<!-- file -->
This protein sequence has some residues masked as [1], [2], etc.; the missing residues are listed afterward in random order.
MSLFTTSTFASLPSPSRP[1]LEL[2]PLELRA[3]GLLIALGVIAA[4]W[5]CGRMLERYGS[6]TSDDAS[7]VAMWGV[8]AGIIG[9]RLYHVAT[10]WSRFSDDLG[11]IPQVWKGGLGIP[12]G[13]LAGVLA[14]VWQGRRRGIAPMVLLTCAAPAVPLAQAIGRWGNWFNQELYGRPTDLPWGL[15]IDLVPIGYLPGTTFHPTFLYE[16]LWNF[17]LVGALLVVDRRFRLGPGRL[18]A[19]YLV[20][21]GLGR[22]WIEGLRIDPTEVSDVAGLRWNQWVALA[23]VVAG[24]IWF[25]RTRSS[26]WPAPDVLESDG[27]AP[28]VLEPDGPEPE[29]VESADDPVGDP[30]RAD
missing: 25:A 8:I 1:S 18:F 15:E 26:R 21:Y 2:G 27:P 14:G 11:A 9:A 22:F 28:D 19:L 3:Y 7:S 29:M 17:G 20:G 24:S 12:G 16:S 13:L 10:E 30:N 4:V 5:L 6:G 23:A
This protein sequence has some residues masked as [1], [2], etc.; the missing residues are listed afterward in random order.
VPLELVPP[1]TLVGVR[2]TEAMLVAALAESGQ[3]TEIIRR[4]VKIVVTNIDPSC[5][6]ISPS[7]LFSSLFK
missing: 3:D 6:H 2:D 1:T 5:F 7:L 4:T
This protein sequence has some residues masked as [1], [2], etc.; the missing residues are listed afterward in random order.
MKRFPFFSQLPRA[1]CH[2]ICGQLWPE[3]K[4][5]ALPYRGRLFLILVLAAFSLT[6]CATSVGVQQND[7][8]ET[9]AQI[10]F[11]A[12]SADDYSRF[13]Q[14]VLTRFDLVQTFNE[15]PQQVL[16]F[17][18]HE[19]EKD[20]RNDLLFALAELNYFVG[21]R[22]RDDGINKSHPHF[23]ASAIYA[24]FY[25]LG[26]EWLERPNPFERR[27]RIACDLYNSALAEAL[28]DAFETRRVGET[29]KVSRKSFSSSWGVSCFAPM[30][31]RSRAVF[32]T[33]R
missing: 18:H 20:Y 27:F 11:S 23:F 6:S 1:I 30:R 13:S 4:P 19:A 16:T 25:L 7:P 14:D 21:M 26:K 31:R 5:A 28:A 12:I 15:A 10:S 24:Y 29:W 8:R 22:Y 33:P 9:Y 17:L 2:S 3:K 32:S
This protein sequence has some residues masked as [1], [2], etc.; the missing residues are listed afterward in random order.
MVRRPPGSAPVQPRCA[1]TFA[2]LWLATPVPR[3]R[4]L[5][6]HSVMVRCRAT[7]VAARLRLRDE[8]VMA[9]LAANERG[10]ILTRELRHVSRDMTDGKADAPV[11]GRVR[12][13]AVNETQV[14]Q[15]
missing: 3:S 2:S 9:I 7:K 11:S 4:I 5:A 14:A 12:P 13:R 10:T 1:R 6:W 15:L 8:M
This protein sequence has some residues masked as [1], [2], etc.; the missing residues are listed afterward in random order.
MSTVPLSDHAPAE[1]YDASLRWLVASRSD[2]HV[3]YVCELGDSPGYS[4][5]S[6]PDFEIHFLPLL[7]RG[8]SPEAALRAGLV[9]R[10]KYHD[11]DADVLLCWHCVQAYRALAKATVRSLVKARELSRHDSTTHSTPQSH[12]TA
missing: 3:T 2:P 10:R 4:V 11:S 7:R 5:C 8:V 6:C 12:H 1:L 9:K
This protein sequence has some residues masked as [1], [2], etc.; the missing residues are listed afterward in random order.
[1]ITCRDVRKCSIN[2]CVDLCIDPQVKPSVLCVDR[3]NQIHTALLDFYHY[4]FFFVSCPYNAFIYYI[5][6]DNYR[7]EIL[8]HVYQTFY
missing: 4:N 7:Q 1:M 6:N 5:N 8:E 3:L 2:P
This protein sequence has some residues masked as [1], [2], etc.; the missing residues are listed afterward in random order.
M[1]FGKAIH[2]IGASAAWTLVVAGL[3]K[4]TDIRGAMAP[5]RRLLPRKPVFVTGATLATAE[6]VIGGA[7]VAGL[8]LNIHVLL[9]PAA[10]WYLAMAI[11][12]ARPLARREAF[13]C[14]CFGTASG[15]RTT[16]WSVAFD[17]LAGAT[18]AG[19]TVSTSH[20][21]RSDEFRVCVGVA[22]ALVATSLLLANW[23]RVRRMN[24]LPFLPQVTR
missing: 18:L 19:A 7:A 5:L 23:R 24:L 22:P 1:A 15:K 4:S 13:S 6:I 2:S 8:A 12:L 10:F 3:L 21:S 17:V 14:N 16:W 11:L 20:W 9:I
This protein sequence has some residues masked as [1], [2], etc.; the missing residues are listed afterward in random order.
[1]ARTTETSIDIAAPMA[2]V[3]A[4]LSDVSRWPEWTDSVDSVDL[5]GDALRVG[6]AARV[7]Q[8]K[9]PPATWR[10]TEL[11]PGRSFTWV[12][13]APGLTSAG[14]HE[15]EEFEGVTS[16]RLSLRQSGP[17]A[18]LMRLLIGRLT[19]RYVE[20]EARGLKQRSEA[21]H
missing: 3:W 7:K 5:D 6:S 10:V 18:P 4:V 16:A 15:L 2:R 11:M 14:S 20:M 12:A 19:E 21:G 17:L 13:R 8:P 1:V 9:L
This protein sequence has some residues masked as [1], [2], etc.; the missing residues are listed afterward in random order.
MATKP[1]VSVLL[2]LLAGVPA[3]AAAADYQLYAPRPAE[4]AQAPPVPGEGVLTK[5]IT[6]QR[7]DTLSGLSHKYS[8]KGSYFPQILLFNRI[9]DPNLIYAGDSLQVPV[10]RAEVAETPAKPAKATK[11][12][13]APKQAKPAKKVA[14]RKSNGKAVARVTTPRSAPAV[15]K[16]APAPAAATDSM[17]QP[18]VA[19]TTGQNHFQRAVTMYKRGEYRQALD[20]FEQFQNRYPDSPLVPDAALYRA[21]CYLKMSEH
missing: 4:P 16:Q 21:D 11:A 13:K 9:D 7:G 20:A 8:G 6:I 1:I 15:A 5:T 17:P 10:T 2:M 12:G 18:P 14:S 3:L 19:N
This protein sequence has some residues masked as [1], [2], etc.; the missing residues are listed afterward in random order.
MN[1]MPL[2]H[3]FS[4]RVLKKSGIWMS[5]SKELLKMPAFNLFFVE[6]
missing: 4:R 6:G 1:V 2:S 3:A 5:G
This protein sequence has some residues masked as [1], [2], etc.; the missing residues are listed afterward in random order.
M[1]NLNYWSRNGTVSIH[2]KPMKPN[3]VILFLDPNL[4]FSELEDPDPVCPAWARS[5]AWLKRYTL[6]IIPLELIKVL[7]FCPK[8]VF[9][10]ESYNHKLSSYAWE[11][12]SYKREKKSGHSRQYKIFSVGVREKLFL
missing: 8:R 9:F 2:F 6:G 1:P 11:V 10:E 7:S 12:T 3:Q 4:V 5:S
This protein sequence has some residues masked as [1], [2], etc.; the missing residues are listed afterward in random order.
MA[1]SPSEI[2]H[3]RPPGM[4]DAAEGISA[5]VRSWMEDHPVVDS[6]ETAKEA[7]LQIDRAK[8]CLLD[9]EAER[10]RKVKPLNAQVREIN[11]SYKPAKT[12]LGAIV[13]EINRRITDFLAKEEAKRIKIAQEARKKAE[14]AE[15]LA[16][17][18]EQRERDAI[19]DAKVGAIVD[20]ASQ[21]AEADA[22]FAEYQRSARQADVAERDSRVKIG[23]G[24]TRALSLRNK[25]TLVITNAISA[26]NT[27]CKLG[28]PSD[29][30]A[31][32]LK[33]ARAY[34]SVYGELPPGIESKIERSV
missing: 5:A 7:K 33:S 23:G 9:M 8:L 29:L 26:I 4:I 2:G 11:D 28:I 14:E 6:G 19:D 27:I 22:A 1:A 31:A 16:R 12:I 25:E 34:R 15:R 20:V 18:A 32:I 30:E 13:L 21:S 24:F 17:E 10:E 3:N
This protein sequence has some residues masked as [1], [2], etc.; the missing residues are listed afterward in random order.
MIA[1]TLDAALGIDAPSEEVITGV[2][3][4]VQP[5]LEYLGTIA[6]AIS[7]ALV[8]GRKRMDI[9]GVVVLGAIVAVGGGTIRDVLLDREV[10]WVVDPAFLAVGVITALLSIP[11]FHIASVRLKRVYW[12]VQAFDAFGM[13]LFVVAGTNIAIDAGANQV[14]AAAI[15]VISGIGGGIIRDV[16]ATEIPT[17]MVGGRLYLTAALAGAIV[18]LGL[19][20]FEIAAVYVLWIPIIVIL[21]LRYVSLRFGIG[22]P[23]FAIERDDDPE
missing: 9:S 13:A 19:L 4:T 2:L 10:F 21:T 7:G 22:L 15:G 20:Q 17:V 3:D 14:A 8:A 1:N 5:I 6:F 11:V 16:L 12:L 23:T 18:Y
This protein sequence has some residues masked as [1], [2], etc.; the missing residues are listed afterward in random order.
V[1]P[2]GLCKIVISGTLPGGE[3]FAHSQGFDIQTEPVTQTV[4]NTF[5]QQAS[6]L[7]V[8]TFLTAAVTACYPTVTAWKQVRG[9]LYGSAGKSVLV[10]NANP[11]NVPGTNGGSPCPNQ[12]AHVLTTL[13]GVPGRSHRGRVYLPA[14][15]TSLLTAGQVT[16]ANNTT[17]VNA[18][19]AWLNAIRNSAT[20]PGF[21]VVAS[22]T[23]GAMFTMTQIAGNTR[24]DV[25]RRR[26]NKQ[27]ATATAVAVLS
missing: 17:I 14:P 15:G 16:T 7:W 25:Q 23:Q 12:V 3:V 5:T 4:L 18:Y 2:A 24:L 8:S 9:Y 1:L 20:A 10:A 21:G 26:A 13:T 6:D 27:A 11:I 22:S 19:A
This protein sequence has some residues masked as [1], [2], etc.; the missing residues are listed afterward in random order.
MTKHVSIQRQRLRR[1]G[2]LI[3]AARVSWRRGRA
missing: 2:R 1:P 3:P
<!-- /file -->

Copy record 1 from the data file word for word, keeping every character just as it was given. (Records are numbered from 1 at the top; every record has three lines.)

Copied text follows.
This protein sequence has some residues masked as [1], [2], etc.; the missing residues are listed afterward in random order.
MSLFTTSTFASLPSPSRP[1]LEL[2]PLELRA[3]GLLIALGVIAA[4]W[5]CGRMLERYGS[6]TSDDAS[7]VAMWGV[8]AGIIG[9]RLYHVAT[10]WSRFSDDLG[11]IPQVWKGGLGIP[12]G[13]LAGVLA[14]VWQGRRRGIAPMVLLTCAAPAVPLAQAIGRWGNWFNQELYGRPTDLPWGL[15]IDLVPIGYLPGTTFHPTFLYE[16]LWNF[17]LVGALLVVDRRFRLGPGRL[18]A[19]YLV[20][21]GLGR[22]WIEGLRIDPTEVSDVAGLRWNQWVALA[23]VVAG[24]IWF[25]RTRSS[26]WPAPDVLESDG[27]AP[28]VLEPDGPEPE[29]VESADDPVGDP[30]RAD
missing: 25:A 8:I 1:S 18:F 15:E 26:R 21:Y 2:G 27:P 14:G 11:A 9:A 22:F 28:D 19:L 3:Y 7:S 29:M 17:G 20:G 24:S 12:G 16:S 13:L 10:E 30:N 4:V 5:L 6:G 23:A